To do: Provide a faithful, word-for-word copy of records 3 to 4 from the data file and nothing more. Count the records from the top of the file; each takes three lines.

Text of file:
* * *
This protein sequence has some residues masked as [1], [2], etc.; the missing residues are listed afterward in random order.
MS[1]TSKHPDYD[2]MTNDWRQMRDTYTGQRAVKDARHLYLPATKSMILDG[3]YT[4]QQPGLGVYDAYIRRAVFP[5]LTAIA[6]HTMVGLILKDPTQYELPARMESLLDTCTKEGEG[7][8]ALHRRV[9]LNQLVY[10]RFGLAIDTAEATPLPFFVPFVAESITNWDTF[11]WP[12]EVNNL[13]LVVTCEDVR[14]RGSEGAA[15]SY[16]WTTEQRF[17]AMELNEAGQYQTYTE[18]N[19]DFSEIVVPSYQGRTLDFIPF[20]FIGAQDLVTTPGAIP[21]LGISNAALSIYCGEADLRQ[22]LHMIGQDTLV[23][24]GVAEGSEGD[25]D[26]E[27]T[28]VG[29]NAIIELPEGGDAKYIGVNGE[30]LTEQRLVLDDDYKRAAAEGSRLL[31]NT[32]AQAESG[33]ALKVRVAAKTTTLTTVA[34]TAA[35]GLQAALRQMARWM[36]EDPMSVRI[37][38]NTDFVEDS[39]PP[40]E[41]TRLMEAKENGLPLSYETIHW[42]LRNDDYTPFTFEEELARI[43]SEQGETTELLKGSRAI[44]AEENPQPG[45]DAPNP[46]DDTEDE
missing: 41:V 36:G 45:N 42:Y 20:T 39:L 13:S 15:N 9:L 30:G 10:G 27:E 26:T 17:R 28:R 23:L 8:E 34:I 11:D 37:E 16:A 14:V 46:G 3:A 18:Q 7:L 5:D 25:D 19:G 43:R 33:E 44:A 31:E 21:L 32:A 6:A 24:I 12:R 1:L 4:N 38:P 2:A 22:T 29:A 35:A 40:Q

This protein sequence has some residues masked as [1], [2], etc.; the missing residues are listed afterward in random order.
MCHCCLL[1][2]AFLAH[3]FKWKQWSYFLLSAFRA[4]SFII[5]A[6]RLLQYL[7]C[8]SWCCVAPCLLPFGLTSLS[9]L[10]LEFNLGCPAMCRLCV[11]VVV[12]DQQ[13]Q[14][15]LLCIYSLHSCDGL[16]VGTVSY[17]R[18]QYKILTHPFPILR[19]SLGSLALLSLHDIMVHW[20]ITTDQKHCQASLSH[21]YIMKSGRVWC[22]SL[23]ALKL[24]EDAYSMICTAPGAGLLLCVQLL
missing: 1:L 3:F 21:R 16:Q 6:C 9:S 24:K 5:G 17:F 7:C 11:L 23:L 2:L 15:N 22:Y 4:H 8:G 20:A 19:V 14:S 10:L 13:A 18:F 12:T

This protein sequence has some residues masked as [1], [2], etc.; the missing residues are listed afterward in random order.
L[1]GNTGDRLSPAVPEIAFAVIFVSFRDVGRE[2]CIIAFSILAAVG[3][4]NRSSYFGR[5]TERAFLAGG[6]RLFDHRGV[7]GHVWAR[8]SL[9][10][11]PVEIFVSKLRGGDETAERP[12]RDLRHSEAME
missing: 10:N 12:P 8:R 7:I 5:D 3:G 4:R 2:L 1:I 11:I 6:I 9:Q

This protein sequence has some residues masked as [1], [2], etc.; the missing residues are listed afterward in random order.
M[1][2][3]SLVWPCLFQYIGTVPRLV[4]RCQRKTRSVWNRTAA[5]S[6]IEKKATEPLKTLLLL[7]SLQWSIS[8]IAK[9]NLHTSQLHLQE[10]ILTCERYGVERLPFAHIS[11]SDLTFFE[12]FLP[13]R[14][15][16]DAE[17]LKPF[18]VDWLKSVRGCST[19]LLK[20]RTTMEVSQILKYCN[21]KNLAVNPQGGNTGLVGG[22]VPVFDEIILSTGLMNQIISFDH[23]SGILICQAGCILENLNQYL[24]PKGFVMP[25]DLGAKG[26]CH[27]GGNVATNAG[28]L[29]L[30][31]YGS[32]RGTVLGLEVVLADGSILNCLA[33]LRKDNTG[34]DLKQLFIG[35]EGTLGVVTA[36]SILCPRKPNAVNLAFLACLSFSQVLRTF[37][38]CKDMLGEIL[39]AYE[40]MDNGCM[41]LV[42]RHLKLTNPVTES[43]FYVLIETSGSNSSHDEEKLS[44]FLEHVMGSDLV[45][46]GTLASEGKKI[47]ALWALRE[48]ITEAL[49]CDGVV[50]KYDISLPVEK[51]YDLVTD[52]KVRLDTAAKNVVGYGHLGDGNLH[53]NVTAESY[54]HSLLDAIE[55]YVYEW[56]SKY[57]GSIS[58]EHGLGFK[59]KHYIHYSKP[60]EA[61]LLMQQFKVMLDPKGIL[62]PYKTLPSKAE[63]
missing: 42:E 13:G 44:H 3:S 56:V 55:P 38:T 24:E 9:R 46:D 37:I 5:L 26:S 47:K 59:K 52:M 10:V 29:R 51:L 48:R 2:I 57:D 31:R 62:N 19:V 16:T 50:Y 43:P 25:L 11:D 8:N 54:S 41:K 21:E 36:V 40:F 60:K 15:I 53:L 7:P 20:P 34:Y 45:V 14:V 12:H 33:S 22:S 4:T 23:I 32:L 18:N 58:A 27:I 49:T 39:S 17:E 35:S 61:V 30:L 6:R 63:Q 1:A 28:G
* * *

This protein sequence has some residues masked as [1], [2], etc.; the missing residues are listed afterward in random order.
L[1]GNTGDRLSPAVPEIAFAVIFVSFRDVGRE[2]CIIAFSILAAVG[3][4]NRSSYFGR[5]TERAFLAGG[6]RLFDHRGV[7]GHVWAR[8]SL[9][10][11]PVEIFVSKLRGGDETAERP[12]RDLRHSEAME
missing: 10:N 12:P 8:R 7:I 5:D 3:G 4:R 2:L 1:I 11:I 6:I 9:Q

This protein sequence has some residues masked as [1], [2], etc.; the missing residues are listed afterward in random order.
M[1][2][3]SLVWPCLFQYIGTVPRLV[4]RCQRKTRSVWNRTAA[5]S[6]IEKKATEPLKTLLLL[7]SLQWSIS[8]IAK[9]NLHTSQLHLQE[10]ILTCERYGVERLPFAHIS[11]SDLTFFE[12]FLP[13]R[14][15][16]DAE[17]LKPF[18]VDWLKSVRGCST[19]LLK[20]RTTMEVSQILKYCN[21]KNLAVNPQGGNTGLVGG[22]VPVFDEIILSTGLMNQIISFDH[23]SGILICQAGCILENLNQYL[24]PKGFVMP[25]DLGAKG[26]CH[27]GGNVATNAG[28]L[29]L[30][31]YGS[32]RGTVLGLEVVLADGSILNCLA[33]LRKDNTG[34]DLKQLFIG[35]EGTLGVVTA[36]SILCPRKPNAVNLAFLACLSFSQVLRTF[37][38]CKDMLGEIL[39]AYE[40]MDNGCM[41]LV[42]RHLKLTNPVTES[43]FYVLIETSGSNSSHDEEKLS[44]FLEHVMGSDLV[45][46]GTLASEGKKI[47]ALWALRE[48]ITEAL[49]CDGVV[50]KYDISLPVEK[51]YDLVTD[52]KVRLDTAAKNVVGYGHLGDGNLH[53]NVTAESY[54]HSLLDAIE[55]YVYEW[56]SKY[57]GSIS[58]EHGLGFK[59]KHYIHYSKP[60]EA[61]LLMQQFKVMLDPKGIL[62]PYKTLPSKAE[63]
missing: 42:E 13:G 44:H 3:S 56:V 55:P 38:T 24:E 9:R 46:D 37:I 5:L 26:S 47:K 59:K 52:M 10:V 29:R 51:L 48:R 2:I 57:D 31:R 62:N 19:V 16:T 50:Y 43:P 25:L 11:D 8:N 54:S 41:K 21:E 36:V 40:F 60:K 15:I 53:L 7:P 20:P 34:Y 45:V 14:V 12:H 33:S 22:S 4:T 23:I 32:L 18:N 58:A 27:I 49:T 39:S 17:E 35:S 61:V 30:L 6:R 63:Q 1:A 28:G